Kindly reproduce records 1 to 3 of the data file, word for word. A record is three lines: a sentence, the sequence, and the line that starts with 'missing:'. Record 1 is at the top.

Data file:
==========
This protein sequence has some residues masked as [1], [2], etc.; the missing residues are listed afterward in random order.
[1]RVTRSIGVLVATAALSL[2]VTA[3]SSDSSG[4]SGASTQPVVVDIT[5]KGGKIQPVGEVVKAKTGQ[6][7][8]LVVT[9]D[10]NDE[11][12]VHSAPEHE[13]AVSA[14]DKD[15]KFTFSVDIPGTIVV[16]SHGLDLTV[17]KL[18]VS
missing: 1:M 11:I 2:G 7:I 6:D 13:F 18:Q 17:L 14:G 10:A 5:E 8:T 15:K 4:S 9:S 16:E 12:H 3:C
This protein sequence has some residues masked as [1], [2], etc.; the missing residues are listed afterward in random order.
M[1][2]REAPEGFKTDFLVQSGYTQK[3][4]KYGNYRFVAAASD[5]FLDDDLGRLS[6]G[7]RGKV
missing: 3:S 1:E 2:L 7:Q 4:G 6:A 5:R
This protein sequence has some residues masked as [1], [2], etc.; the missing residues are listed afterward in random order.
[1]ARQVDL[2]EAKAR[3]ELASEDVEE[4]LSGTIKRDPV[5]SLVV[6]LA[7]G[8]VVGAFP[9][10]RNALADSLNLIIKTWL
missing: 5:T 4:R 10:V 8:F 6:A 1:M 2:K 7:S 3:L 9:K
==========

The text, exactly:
This protein sequence has some residues masked as [1], [2], etc.; the missing residues are listed afterward in random order.
[1]RVTRSIGVLVATAALSL[2]VTA[3]SSDSSG[4]SGASTQPVVVDIT[5]KGGKIQPVGEVVKAKTGQ[6][7][8]LVVT[9]D[10]NDE[11][12]VHSAPEHE[13]AVSA[14]DKD[15]KFTFSVDIPGTIVV[16]SHGLDLTV[17]KL[18]VS
missing: 1:M 11:I 2:G 7:I 6:D 13:F 18:Q 17:L 14:G 10:A 5:E 8:T 15:K 4:S 9:S 16:E 12:H 3:C
This protein sequence has some residues masked as [1], [2], etc.; the missing residues are listed afterward in random order.
M[1][2]REAPEGFKTDFLVQSGYTQK[3][4]KYGNYRFVAAASD[5]FLDDDLGRLS[6]G[7]RGKV
missing: 3:S 1:E 2:L 7:Q 4:G 6:A 5:R
This protein sequence has some residues masked as [1], [2], etc.; the missing residues are listed afterward in random order.
[1]ARQVDL[2]EAKAR[3]ELASEDVEE[4]LSGTIKRDPV[5]SLVV[6]LA[7]G[8]VVGAFP[9][10]RNALADSLNLIIKTWL
missing: 5:T 4:R 10:V 8:F 6:A 1:M 2:K 7:S 3:L 9:K